Is Twitters plan to log all clicks a privacy loss?

Thursday, September 2nd, 2010

Twitter’s planned shortening of all links via its t.co service is about to happen. The initial motivation was security, according to Twitter:

“Twitter’s link service at http://t.co is used to better protect users from malicious sites that engage in spreading malware, phishing attacks, and other harmful activity. A link converted by Twitter’s link service is checked against a list of potentially dangerous sites. When there’s a match, users can be warned before they continue.”

Declan McCullagh reports that Twitter announced in an email message that when someone click “on these links from Twitter.com or a Twitter application, Twitter will log that click.” Such information is extremely valuable. Give Twitter’s tens of millions of active users, just knowing how often certain URLs are clicked by people indicates what entities and topics are of interest at the moment.

“Our link service will also be used to measure information like how many times a link has been clicked. Eventually, this information will become an important quality signal for our Resonance algorithm—the way we determine if a Tweet is relevant and interesting.”

Associating the clicks with a user, IP address, location or device can yield even more information — like what you are interested in right now. Moreover, Twitter now has a way to associate arbitrary annotation metadata with each tweet. Analyzing all of this data can identify, for example, communities of users with common interests and the influential members within them.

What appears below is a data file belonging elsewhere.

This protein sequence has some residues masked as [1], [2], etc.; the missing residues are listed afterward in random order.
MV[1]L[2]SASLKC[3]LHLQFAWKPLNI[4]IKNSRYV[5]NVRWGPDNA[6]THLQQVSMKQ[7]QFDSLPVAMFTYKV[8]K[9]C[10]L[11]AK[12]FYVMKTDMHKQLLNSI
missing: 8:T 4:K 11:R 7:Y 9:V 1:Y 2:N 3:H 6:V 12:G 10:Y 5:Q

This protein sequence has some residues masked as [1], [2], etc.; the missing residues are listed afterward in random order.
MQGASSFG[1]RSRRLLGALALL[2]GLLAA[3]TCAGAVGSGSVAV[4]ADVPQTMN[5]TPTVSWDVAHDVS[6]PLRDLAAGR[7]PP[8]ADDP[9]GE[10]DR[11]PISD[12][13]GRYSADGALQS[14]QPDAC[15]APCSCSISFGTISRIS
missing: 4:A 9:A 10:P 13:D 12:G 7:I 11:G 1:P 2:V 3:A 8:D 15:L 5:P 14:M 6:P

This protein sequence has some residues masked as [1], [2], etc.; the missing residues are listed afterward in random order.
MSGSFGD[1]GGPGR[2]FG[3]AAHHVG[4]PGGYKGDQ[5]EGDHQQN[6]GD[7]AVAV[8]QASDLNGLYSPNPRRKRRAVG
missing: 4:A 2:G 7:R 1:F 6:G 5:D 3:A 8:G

Note that Twitter has not said it will do this or even that it will record and keep any user-identifiable information along with the clicks. They might just log the aggregate number of clicks in a window of time. But going the next step and capturing the additional information would be, in my mind, irresistible, even if there was no immediate plan to use it.

Search engines like Google already link clicks to users and IP addresses and use the information to improve their ranking algorithms and probably in many other ways. But what is troubling is the seemingly inexorable erosion of our online privacy. There will be no way to opt out of having your link wrapped by the t.co service and no announced way to opt out of having your clicks logged.

An ontology of social media data for better privacy policies

Sunday, August 15th, 2010

Privacy continues to be an important topic surrounding social media systems. A big part of the problem is that virtually all of us have a difficult time thinking about what information about us is exposed and to whom and for how long. As UMBC colleague Zeynep Tufekci points out, our intuitions in such matters come from experiences in the physical world, a place whose physics differs considerably from the cyber world.

Bruce Schneier offered a taxonomy of social networking data in a short article in the July/August issue of the IEEE Security & Privacy. A version of the article, A Taxonomy of Social Networking Data, is available on his site.

“Below is my taxonomy of social networking data, which I first presented at the Internet Governance Forum meeting last November, and again — revised — at an OECD workshop on the role of Internet intermediaries in June.

  • Service data is the data you give to a social networking site in order to use it. Such data might include your legal name, your age, and your credit-card number.